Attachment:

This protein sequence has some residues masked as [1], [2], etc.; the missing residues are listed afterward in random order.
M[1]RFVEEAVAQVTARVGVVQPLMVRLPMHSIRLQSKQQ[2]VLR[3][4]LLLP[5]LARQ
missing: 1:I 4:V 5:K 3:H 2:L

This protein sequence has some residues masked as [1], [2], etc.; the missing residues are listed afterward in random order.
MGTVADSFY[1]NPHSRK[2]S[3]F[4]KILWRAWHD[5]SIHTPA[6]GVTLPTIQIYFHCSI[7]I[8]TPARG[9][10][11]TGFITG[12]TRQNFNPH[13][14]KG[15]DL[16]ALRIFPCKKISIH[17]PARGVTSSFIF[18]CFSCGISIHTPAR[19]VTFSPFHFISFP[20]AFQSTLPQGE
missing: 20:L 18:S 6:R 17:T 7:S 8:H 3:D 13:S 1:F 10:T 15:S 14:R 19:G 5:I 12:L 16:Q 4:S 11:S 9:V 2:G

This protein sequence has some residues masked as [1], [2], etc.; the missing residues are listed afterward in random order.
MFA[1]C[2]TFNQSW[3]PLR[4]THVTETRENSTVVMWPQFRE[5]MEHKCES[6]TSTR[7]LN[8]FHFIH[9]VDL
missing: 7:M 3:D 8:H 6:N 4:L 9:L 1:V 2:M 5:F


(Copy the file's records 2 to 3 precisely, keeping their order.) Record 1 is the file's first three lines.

This protein sequence has some residues masked as [1], [2], etc.; the missing residues are listed afterward in random order.
MGTVADSFY[1]NPHSRK[2]S[3]F[4]KILWRAWHD[5]SIHTPA[6]GVTLPTIQIYFHCSI[7]I[8]TPARG[9][10][11]TGFITG[12]TRQNFNPH[13][14]KG[15]DL[16]ALRIFPCKKISIH[17]PARGVTSSFIF[18]CFSCGISIHTPAR[19]VTFSPFHFISFP[20]AFQSTLPQGE
missing: 20:L 18:S 6:R 17:T 7:S 8:H 3:D 13:S 1:F 10:T 15:S 14:R 19:G 5:I 12:L 16:Q 4:S 11:S 9:V 2:G

This protein sequence has some residues masked as [1], [2], etc.; the missing residues are listed afterward in random order.
MFA[1]C[2]TFNQSW[3]PLR[4]THVTETRENSTVVMWPQFRE[5]MEHKCES[6]TSTR[7]LN[8]FHFIH[9]VDL
missing: 7:M 3:D 8:H 6:N 4:L 9:L 1:V 2:M 5:F